independent bookstores

Years ago, while raising my three children and taking numerous writing courses, my reading tastes were along the lines of
The first time I set foot in "Bluestockings," I felt a rush of late 70's nostalgia. I instantly recalled the first gay bookstore I visited when I lived in Philadelphia, a clean, airy space, named "Giovanni's Room" after one of the titles of the iconic African-American gay writer, James Baldwin.
There are fewer and fewer bookstores and I fear that a decline in their numbers will mean a little less love in the world. (Even if you think you love Amazon.com, let's be honest, you're just settling for a cheap version of the real thing. Don't you deserve better?)
More Recommendations from Off the Shelf: In my bookstore, when I pull The Spirit Catches You and You Fall Down by Anne Fadiman
I took a long time to get on board with the whole Kindle thing but once I did, I was all in. Yet I love my neighborhood bookstore (they serve wine!) and I try to patronize them as much as possible.
There is something irreplaceable about walking among shelves of carefully curated books, touching their spines, sliding the
Traditional bookstores offer a sanctuary to those of us searching to immerse ourselves in a new world of subjects or dive deeper into some of our favorite topics. They are local, communal areas designed to connect others to share stories and knowledge.
A lifetime of memories and knowledge and love and experience that can't be taken away, not by mere mortal fire. He has a
Lynn Rosen has viewed the book publishing business from every perspective. She has worked as an editor, literary agent, journalist, and author. I sat down with her to ask her about her latest and maybe bravest endeavor -- independent bookstore owner.
I thought a book coming from an Amazon imprint would be like publishing "on steroids." But when I urged the publisher to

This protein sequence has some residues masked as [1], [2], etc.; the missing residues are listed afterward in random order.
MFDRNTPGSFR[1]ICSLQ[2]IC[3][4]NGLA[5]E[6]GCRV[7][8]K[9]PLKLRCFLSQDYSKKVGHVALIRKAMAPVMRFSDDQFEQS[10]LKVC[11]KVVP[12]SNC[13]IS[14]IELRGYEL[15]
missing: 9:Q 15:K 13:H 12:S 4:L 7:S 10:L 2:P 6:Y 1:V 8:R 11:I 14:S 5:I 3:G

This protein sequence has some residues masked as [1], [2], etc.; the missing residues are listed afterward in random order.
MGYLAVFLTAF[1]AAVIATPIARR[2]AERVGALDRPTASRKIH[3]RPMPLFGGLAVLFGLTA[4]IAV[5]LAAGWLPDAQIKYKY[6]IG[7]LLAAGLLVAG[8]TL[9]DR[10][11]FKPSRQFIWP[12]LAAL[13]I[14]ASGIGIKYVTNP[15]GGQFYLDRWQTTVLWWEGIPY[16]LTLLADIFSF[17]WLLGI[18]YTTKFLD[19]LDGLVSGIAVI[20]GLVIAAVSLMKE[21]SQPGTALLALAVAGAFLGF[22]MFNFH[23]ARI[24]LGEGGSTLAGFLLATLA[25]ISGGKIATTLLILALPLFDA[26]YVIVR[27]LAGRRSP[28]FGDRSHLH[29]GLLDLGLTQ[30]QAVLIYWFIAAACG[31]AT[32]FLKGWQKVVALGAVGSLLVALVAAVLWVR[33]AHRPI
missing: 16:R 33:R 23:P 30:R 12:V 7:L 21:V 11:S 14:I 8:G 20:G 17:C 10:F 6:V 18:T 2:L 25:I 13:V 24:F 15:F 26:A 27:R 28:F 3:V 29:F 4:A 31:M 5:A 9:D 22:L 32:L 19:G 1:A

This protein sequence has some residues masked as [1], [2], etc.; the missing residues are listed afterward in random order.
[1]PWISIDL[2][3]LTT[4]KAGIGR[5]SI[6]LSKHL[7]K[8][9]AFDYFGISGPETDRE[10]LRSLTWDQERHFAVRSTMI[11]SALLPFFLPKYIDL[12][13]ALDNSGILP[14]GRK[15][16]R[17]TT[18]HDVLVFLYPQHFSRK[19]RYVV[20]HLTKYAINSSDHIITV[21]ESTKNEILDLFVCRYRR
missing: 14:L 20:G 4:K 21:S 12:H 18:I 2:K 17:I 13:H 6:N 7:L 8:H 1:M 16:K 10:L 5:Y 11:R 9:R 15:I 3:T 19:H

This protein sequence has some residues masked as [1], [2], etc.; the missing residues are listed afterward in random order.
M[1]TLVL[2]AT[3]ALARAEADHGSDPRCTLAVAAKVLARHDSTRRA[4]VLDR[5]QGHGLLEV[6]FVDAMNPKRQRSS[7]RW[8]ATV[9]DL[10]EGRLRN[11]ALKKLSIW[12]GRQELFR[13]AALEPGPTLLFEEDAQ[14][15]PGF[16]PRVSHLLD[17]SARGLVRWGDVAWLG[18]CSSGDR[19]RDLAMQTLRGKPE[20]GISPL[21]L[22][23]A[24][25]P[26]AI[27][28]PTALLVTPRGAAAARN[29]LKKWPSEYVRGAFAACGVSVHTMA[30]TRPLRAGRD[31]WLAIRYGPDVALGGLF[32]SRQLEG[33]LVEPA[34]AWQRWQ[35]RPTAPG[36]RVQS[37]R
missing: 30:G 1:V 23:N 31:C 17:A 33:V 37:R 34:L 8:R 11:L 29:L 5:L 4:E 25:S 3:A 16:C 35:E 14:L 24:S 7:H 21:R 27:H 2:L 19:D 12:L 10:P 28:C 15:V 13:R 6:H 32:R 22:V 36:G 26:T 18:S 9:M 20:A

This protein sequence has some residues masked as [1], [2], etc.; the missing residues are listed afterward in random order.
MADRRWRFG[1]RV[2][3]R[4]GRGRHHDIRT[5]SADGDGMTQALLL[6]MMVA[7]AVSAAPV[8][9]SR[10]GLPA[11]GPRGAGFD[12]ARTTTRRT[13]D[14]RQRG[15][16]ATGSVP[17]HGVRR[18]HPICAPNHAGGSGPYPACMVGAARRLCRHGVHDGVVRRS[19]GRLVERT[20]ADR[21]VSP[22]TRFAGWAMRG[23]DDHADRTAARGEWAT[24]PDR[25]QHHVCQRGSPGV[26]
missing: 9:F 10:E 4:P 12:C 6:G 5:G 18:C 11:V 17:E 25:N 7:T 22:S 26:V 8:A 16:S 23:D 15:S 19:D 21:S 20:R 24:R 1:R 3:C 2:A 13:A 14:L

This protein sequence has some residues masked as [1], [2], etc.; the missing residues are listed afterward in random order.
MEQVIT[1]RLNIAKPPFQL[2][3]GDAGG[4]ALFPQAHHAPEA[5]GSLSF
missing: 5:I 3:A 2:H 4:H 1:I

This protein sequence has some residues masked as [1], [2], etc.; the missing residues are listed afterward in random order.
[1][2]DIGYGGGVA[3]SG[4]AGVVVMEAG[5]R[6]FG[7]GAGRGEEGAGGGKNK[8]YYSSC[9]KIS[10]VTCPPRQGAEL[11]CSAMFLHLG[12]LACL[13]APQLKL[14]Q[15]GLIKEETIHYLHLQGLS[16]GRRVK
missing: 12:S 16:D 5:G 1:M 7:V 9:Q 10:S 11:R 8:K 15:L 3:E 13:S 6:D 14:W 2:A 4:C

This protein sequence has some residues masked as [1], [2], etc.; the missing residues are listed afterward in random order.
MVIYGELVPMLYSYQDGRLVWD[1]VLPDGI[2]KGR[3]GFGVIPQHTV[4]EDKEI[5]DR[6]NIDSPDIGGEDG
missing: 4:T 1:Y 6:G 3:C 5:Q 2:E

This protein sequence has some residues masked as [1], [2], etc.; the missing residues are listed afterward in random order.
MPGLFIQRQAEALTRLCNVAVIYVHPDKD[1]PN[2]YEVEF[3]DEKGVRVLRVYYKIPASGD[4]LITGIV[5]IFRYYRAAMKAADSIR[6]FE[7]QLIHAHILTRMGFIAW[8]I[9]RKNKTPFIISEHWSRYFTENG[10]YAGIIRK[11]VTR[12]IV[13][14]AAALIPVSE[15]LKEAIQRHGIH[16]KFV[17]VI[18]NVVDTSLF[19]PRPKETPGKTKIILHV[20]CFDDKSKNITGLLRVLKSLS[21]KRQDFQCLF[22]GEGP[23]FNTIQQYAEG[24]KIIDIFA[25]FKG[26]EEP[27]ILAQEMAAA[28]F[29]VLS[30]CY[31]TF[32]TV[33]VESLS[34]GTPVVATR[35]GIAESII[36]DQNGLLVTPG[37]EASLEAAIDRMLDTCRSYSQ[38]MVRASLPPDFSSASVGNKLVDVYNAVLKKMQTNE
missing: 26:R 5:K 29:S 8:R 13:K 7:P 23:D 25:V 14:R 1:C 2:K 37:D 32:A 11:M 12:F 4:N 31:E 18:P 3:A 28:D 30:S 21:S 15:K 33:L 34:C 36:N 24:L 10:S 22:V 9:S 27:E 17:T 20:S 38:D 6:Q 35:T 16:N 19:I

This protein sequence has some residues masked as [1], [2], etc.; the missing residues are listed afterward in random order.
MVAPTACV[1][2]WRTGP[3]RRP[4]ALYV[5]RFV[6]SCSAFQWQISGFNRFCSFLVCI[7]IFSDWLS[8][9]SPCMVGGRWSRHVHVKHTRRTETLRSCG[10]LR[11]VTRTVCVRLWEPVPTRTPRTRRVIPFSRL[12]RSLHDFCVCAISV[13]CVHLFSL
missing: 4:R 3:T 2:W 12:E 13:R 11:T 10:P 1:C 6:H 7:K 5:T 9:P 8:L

Amazon is rapidly expanding its online empire, but behind the conveniences that the company offers are a lot of hidden costs
Wouldn't it be great if we could figure this out? Most of us muddle through the dilemma, trying to get it right and every once in a while there is a beautiful day when it works. I find myself yearning for those moments since everything feels so high-speed, creating demands and the need to always be rushing.
When I first heard the phrase 'self-publishing,' I envisioned myself at a printing press: paperbacks flying across the garage while my ink-stained fingers desperately tried to stuff the little rascals into boxes.
We first met Melissa Cistaro when she pitched her book to us at a Pitchapalooza we did for Book Passage (one of America's great bookstores) in Corte Madera, California. We've been doing this so long we can usually tell when someone has a book in them and is capable of getting it out successfully.
One comment that followed one of the articles covering our story was from a man who said that Peggy and I were nothing more than two bored housewives trying to make owning a bookstore our hobby and quite likely it would never come to fruition. Obviously, he knew nothing about us.
Housing Works Bookstore Café, part of the Housing Works charity in New York City, which provides housing and other services to people living with HIV/Aids, perfectly exemplifies the answer. While walking into a generic big-box bookstore feels a lot like shopping at a slightly more expensive, slightly less convenient version of Amazon, walking into Housing Works feels worlds apart.
Ghostwriting is the craft of translating people's spoken stories onto the page. Ghostwriters either share credit with the person the story is about; or disappear and gracefully let him/her take full credit.
While my fellow booksellers and I spent the summer eagerly awaiting the new Haruki Murakami, Margaret Atwood, Ian McEwan, and David Mitchell novels, I was also secretly counting down the days to the newest book in the Shopaholic series, Shopaholic to the Stars.
People who own indie bookstores and the people who work there are your neighbors trying their best to make a small business succeed. By spending your money there, you're keeping it in the community, and vibrant small businesses make vibrant towns.
Independent retailers might be on the verge of making a comeback. New data show locally owned stores are increasingly popular with shoppers, deliver more jobs and economic benefits than big retailers, and, in a few categories, like books and groceries, are now expanding in number for the first time in years.